The National Labor Relations Board filed a sweeping complaint against Starbucks earlier this month, alleging that the company had committed hundreds of labor violations in the Buffalo area.
But the action came six months after Buffalo workers filed their first charge against the company — far longer than the two to three months it took regional labor boards elsewhere to address allegations against Starbucks.
As the Buffalo board investigated, Starbucks escalated from anti-union intimidation to a series of retaliatory firings, according to the allegations in the complaint. The board’s ultimate response came long after most of the area’s votes so far were held, meaning labor law essentially went unenforced while the elections were underway.
The lag was partly due to understaffing: Buffalo staffing levels have been declining for years and key positions remain vacant, leaving the office struggling to keep up with an upswing in union activity. It’s also the result of the scale of Starbucks’ alleged anti-union campaign in Buffalo: regional investigators had to evaluate hundreds of allegations against the company.
The complaint shows that the majority of the stores allegedly affected by some of Starbucks’ illegal tactics in Buffalo have not so far filed for a union — an alleged coercive strategy used to preempt union campaigns that the NLRB has found difficult to fully address.
While the board’s announcement could mark a major turning point for the Starbucks union in New York, workers whom the company allegedly fired in retaliation for union organizing continue to be stuck in limbo. Though the regional NLRB demanded that the workers be reinstated and reimbursed in the new filing, the process of litigating a complaint often takes a year or even several to run its course.
“This isn’t gonna be decided by the board in 2022, let’s put it that way,” said Wilma Liebman, a former NLRB chair under President Barack Obama.
That timeline for reinstatement could compromise the union’s position at the bargaining table. With several unionized stores working toward a contract, fired labor organizers are having to weigh how they can continue to be a part of the process as they take on new jobs to pay the bills.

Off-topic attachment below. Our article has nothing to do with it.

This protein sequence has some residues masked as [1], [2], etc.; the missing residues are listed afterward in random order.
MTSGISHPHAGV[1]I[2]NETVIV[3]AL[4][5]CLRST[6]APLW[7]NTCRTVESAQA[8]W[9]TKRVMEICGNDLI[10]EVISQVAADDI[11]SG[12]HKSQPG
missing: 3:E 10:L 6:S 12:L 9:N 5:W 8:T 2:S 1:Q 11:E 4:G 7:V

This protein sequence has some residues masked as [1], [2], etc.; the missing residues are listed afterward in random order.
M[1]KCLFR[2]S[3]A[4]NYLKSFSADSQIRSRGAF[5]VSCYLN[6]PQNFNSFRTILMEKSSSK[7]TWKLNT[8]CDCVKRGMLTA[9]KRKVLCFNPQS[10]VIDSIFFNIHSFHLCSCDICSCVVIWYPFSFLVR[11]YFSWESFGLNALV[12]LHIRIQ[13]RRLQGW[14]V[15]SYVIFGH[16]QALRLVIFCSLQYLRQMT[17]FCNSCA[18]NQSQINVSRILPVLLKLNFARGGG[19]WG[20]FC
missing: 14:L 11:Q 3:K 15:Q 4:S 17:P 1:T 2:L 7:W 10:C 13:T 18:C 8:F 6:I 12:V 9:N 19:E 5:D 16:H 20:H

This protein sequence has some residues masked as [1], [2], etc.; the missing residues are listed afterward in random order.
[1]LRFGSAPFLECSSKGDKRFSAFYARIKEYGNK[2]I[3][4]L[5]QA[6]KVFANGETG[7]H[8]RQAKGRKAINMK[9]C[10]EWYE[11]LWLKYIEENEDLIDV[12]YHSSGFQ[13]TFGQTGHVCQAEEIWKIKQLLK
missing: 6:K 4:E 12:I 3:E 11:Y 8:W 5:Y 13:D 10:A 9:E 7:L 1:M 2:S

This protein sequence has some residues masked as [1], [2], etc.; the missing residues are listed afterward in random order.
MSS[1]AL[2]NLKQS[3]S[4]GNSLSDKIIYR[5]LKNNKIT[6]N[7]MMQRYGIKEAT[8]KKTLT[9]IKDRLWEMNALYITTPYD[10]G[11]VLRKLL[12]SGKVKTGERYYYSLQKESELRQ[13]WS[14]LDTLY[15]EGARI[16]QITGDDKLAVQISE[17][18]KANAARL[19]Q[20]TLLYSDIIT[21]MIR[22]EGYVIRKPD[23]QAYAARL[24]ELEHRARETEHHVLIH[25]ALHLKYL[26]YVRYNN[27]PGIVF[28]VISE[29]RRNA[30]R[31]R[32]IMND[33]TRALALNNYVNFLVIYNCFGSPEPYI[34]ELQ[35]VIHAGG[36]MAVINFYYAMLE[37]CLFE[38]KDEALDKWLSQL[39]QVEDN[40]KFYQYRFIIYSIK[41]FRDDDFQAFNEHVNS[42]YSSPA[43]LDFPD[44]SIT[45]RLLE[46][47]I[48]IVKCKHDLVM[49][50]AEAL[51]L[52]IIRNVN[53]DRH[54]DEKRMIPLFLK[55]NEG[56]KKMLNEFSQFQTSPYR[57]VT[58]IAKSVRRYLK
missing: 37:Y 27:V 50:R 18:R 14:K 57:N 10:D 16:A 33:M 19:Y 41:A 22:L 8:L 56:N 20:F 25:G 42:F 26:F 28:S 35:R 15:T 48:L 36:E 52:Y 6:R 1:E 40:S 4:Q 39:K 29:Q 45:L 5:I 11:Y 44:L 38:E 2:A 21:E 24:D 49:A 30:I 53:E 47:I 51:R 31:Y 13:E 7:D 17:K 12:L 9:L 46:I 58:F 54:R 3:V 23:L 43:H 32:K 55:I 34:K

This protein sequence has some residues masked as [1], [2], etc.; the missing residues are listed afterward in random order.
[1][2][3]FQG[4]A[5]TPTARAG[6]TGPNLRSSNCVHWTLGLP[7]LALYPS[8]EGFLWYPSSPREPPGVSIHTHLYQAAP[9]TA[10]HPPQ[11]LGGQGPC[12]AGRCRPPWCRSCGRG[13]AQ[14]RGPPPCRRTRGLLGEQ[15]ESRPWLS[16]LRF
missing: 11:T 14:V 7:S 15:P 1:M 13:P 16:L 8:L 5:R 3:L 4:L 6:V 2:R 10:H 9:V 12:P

The circumstances in Buffalo raise the question over whether the regional board will seek an injunction, an aggressive move that would call on a federal court to force Starbucks to provide immediate relief for the workers while the case is being litigated.
That’s a tool that NLRB general counsel Jennifer Abruzzo has encouraged in incidents where an employer is undermining an active union campaign, and one that the NLRB has so far pursued in the case of the Phoenix and Memphis Starbucks complaints.
With the groundbreaking success of Starbucks Workers United and the Amazon Labor Union (ALU), the NLRB’s reaction time has started to see more scrutiny. Testifying before Congress earlier this month, ALU president Christian Smalls raised the sluggishness of the legal process as a tool corporations use to their advantage against incipient labor campaigns.
“They know that breaking the law won’t be resolved during election campaigns,” Smalls said.
Part of the NLRB’s delay is explained by the sheer size of the caseload. The Buffalo complaint compiles twenty-nine filings workers submitted from nearly twenty stores in the region. It details a pattern of surveillance, intimidation, and eventually a series of terminations as the coffee chain flooded the region with a team of corporate managers.
“Starbucks President of North America Rossann Williams led an army of managers — including the 103 listed in the complaint — from around the country into Buffalo to spy, threaten and interfere with workers’ union organization ability,” said Starbucks Workers United in a statement.
Starbucks did not respond to requests for comment, but has said elsewhere that the company “does not agree that the claims have merit, and the complaint’s issuance does not constitute a finding by the NLRB.”
The complaint dates back to August, when the union campaign began in the area. Workers United first filed an unfair labor practice charge alleging that the coffee chain broke the National Labor Relations Act in November, less than a month before two Starbucks stores in Buffalo became the first in the country to successfully unionize.